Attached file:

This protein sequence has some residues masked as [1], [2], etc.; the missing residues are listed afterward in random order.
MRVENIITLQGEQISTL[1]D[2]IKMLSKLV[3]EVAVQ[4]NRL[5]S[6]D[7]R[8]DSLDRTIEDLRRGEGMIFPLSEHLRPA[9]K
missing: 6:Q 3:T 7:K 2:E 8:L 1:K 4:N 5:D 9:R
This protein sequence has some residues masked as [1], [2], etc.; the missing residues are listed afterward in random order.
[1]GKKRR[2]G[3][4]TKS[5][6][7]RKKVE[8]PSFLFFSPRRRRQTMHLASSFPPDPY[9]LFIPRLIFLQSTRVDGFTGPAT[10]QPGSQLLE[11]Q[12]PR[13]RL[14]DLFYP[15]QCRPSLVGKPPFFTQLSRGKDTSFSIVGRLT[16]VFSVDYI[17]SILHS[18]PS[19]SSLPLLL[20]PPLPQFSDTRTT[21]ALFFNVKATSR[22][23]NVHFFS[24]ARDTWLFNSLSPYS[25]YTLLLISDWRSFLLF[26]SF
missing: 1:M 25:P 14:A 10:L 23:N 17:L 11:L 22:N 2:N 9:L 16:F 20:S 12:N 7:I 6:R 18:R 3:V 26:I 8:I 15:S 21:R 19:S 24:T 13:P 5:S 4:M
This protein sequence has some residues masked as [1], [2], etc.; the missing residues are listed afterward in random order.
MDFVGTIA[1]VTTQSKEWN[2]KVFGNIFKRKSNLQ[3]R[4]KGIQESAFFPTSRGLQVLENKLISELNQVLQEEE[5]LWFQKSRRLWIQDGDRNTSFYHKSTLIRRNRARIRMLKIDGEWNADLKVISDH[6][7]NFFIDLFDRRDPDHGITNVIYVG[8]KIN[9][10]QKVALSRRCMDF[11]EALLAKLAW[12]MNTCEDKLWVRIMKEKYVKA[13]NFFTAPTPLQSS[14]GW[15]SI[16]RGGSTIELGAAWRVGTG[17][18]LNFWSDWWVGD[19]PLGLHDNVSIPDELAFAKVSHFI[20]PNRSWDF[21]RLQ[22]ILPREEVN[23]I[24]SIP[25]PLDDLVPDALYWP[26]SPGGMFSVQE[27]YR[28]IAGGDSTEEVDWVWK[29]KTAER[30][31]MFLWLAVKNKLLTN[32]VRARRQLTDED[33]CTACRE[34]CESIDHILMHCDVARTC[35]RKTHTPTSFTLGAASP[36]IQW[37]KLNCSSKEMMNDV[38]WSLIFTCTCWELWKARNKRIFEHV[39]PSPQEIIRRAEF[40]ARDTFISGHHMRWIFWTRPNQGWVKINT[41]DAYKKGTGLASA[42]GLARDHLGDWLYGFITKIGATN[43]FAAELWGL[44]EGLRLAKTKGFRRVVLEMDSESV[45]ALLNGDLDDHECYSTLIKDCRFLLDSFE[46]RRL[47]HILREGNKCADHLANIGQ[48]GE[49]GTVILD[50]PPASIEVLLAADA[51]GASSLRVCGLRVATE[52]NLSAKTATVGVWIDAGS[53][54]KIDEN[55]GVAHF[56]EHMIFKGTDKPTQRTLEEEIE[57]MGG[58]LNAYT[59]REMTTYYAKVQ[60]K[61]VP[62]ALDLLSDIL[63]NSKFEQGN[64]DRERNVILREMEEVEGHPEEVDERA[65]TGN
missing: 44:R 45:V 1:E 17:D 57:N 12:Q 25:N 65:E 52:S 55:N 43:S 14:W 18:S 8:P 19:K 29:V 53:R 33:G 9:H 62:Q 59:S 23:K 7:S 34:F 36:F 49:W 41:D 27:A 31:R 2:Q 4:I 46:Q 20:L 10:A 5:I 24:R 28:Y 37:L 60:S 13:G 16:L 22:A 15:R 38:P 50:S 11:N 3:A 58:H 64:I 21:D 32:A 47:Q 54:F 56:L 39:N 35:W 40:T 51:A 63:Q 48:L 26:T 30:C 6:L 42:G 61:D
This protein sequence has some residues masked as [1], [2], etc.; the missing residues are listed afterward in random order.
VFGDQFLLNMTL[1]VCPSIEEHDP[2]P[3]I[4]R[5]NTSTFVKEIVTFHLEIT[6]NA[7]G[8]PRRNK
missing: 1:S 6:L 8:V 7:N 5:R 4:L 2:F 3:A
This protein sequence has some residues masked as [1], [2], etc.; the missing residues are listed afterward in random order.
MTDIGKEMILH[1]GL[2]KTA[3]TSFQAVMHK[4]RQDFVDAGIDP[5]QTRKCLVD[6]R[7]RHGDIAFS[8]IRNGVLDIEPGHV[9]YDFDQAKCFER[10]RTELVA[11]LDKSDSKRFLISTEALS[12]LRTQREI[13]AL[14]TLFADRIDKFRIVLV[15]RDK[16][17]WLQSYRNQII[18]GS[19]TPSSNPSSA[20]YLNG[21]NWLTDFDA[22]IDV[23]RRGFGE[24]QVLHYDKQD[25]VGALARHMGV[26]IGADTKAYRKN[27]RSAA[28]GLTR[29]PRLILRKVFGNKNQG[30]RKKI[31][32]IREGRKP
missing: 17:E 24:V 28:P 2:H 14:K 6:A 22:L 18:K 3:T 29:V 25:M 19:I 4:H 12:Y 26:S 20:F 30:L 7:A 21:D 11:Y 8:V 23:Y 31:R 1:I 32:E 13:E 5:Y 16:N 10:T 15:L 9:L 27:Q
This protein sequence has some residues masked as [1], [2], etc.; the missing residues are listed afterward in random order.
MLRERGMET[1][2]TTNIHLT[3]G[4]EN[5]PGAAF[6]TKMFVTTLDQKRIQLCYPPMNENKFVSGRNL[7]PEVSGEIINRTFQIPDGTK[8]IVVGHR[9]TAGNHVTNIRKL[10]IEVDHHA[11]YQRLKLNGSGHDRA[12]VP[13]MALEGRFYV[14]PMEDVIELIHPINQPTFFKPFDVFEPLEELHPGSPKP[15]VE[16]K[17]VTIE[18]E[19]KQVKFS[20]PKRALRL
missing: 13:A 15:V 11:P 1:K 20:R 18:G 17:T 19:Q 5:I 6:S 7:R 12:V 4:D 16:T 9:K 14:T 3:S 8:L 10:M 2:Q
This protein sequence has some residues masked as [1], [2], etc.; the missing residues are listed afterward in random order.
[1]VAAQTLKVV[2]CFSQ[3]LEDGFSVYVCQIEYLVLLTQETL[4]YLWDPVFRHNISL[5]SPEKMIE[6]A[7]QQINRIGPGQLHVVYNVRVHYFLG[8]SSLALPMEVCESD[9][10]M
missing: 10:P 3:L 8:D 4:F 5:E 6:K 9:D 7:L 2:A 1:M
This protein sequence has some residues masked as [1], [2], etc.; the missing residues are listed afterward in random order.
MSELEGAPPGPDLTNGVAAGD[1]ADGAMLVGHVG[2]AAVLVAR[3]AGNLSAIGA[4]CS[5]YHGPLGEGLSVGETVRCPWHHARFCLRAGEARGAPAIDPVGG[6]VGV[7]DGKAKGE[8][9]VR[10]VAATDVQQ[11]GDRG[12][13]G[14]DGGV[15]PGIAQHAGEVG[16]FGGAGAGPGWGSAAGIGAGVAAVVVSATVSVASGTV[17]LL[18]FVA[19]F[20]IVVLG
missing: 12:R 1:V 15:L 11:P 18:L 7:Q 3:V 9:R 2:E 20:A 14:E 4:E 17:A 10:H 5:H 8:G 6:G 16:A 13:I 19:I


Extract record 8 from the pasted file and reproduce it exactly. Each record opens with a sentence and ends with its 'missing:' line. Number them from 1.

This protein sequence has some residues masked as [1], [2], etc.; the missing residues are listed afterward in random order.
MSELEGAPPGPDLTNGVAAGD[1]ADGAMLVGHVG[2]AAVLVAR[3]AGNLSAIGA[4]CS[5]YHGPLGEGLSVGETVRCPWHHARFCLRAGEARGAPAIDPVGG[6]VGV[7]DGKAKGE[8][9]VR[10]VAATDVQQ[11]GDRG[12][13]G[14]DGGV[15]PGIAQHAGEVG[16]FGGAGAGPGWGSAAGIGAGVAAVVVSATVSVASGTV[17]LL[18]FVA[19]F[20]IVVLG
missing: 12:R 1:V 15:L 11:P 18:L 7:Q 3:V 9:R 2:E 20:A 14:E 4:E 17:A 10:H 5:H 8:G 6:G 16:A 13:I 19:I